Exchange rate data

The The UN World Food Prgram’s Rapid Food Security Assessment Mission (RFSA) offered some exchange rate data that I thought was worth pointing out:

Currently the official exchange rate is about USD1=KPW100 yet the market rate is closer to USD1=KPW3000. In other words, the redenomination of the national currency that occurred in November 2009 is all but neutralized. The effects of this policy on ordinary citizens appear to be mixed where people with over KPW 100,000 lost their savings. The purpose of such a policy was to control inflation by reducing money supply and to curb the growth in private enterprise. Worker salaries remained the same, but prices were reduced significantly.

The PDS prices were revised downwards in the wake of the currency revaluation making it even more affordable, at least in principle. For example, PDS prices of rice declined from KPW 44 to KPW 24 per kg and maize declined from KPW 24 to KPW 14. At these low prices the issue is the lack of commodities in the market, rather than consumers lacking money to purchase them.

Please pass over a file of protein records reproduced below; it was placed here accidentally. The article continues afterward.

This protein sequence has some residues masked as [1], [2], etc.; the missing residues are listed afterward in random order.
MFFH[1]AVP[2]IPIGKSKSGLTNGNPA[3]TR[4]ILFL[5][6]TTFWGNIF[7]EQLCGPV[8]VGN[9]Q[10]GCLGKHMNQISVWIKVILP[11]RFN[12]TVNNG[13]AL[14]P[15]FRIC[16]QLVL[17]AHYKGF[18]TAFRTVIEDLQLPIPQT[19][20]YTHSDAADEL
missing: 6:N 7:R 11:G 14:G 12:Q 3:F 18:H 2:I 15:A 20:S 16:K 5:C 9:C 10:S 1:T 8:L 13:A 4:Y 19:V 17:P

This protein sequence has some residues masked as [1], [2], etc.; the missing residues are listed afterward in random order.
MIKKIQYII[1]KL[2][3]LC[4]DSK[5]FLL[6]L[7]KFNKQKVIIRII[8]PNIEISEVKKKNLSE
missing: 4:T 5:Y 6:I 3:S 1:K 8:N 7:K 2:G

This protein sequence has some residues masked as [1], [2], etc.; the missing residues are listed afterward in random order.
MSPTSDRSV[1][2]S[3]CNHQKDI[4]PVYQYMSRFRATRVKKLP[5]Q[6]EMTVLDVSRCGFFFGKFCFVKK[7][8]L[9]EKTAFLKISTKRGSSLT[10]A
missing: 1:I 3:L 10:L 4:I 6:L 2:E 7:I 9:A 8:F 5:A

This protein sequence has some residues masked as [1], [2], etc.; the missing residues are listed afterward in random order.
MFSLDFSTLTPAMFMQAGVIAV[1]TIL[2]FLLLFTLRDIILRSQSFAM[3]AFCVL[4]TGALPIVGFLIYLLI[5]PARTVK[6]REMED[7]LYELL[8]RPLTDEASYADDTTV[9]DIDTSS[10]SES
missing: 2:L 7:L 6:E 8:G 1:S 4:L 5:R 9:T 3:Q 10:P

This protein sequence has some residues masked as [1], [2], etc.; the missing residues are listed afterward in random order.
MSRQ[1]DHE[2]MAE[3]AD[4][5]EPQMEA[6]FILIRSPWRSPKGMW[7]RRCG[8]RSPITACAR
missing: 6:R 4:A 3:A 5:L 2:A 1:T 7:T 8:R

An average worker makes around KPW 3,000 to KPW 4,000 per month. This translates into a dollar per month which only works in DPRK because everything is heavily subsidized and ordinary citizens do not rely on direct purchases of imported commodities. If PDS were to run out of cereals at the end April, people would not have the means to purchase cereals on the black market, where prices are KPW2000 per kilogram of rice and about KPW 1000 for maize. It is highly doubtful that the barter system which is the backbone of this informal economy will be able to withstand a shock of this magnitude over more than a couple of weeks. A humanitarian crisis is the likely outcome of such a series of events.


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